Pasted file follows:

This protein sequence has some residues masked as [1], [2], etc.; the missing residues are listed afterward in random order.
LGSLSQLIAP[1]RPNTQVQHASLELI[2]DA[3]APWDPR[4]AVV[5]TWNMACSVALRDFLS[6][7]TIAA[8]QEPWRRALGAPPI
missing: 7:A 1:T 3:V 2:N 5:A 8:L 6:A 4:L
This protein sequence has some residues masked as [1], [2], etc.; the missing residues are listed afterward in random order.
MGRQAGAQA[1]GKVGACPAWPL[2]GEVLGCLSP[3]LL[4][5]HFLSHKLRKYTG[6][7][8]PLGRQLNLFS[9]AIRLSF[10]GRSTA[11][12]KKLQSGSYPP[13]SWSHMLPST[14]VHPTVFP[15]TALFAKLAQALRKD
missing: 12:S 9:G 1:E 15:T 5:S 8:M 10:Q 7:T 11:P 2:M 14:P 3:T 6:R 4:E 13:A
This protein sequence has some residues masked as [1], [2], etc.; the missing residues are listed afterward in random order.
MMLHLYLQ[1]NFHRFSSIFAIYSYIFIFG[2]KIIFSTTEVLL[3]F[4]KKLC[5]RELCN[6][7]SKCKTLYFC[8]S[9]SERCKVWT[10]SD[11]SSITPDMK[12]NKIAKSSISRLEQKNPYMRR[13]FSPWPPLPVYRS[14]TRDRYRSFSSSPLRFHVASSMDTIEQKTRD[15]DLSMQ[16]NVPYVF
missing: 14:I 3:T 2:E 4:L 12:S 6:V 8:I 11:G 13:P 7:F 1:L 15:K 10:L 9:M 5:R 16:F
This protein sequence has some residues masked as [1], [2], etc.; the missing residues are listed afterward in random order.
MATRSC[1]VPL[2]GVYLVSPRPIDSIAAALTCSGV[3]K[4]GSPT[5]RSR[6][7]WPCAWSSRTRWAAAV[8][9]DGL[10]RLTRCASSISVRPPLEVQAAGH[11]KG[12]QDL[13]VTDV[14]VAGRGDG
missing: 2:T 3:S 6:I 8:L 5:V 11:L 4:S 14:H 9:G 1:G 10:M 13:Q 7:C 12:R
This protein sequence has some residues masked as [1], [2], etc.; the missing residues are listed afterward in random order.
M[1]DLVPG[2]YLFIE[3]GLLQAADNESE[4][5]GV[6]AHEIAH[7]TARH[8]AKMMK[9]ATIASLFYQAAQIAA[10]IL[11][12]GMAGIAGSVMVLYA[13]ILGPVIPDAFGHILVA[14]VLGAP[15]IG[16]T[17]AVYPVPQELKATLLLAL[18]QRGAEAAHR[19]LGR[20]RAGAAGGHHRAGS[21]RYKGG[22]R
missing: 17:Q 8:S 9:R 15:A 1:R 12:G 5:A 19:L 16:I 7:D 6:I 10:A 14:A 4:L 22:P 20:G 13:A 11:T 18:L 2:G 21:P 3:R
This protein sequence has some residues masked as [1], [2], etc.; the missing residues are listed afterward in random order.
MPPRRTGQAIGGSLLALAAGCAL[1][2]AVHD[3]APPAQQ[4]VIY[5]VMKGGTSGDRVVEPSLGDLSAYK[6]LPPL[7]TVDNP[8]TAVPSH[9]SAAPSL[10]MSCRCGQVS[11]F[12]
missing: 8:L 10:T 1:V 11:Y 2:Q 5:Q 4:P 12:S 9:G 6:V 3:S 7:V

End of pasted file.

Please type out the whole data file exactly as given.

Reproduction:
This protein sequence has some residues masked as [1], [2], etc.; the missing residues are listed afterward in random order.
LGSLSQLIAP[1]RPNTQVQHASLELI[2]DA[3]APWDPR[4]AVV[5]TWNMACSVALRDFLS[6][7]TIAA[8]QEPWRRALGAPPI
missing: 7:A 1:T 3:V 2:N 5:A 8:L 6:A 4:L
This protein sequence has some residues masked as [1], [2], etc.; the missing residues are listed afterward in random order.
MGRQAGAQA[1]GKVGACPAWPL[2]GEVLGCLSP[3]LL[4][5]HFLSHKLRKYTG[6][7][8]PLGRQLNLFS[9]AIRLSF[10]GRSTA[11][12]KKLQSGSYPP[13]SWSHMLPST[14]VHPTVFP[15]TALFAKLAQALRKD
missing: 12:S 9:G 1:E 15:T 5:S 8:M 10:Q 7:T 11:P 2:M 14:P 3:T 6:R 4:E 13:A
This protein sequence has some residues masked as [1], [2], etc.; the missing residues are listed afterward in random order.
MMLHLYLQ[1]NFHRFSSIFAIYSYIFIFG[2]KIIFSTTEVLL[3]F[4]KKLC[5]RELCN[6][7]SKCKTLYFC[8]S[9]SERCKVWT[10]SD[11]SSITPDMK[12]NKIAKSSISRLEQKNPYMRR[13]FSPWPPLPVYRS[14]TRDRYRSFSSSPLRFHVASSMDTIEQKTRD[15]DLSMQ[16]NVPYVF
missing: 14:I 3:T 2:E 4:L 12:S 6:V 8:I 11:G 13:P 7:F 1:L 15:K 10:L 9:M 5:R 16:F
This protein sequence has some residues masked as [1], [2], etc.; the missing residues are listed afterward in random order.
MATRSC[1]VPL[2]GVYLVSPRPIDSIAAALTCSGV[3]K[4]GSPT[5]RSR[6][7]WPCAWSSRTRWAAAV[8][9]DGL[10]RLTRCASSISVRPPLEVQAAGH[11]KG[12]QDL[13]VTDV[14]VAGRGDG
missing: 2:T 3:S 6:I 8:L 5:V 11:L 4:S 14:H 9:G 1:G 10:M 13:Q 7:C 12:R
This protein sequence has some residues masked as [1], [2], etc.; the missing residues are listed afterward in random order.
M[1]DLVPG[2]YLFIE[3]GLLQAADNESE[4][5]GV[6]AHEIAH[7]TARH[8]AKMMK[9]ATIASLFYQAAQIAA[10]IL[11][12]GMAGIAGSVMVLYA[13]ILGPVIPDAFGHILVA[14]VLGAP[15]IG[16]T[17]AVYPVPQELKATLLLAL[18]QRGAEAAHR[19]LGR[20]RAGAAGGHHRAGS[21]RYKGG[22]R
missing: 17:Q 8:S 9:R 15:A 1:R 12:G 5:A 19:L 16:I 7:D 6:I 10:A 14:A 4:L 22:P 20:G 13:A 11:T 18:L 2:G 21:P 3:R
This protein sequence has some residues masked as [1], [2], etc.; the missing residues are listed afterward in random order.
MPPRRTGQAIGGSLLALAAGCAL[1][2]AVHD[3]APPAQQ[4]VIY[5]VMKGGTSGDRVVEPSLGDLSAYK[6]LPPL[7]TVDNP[8]TAVPSH[9]SAAPSL[10]MSCRCGQVS[11]F[12]
missing: 8:L 10:T 1:V 11:Y 2:Q 5:Q 4:P 12:S 9:G 6:V 3:S 7:V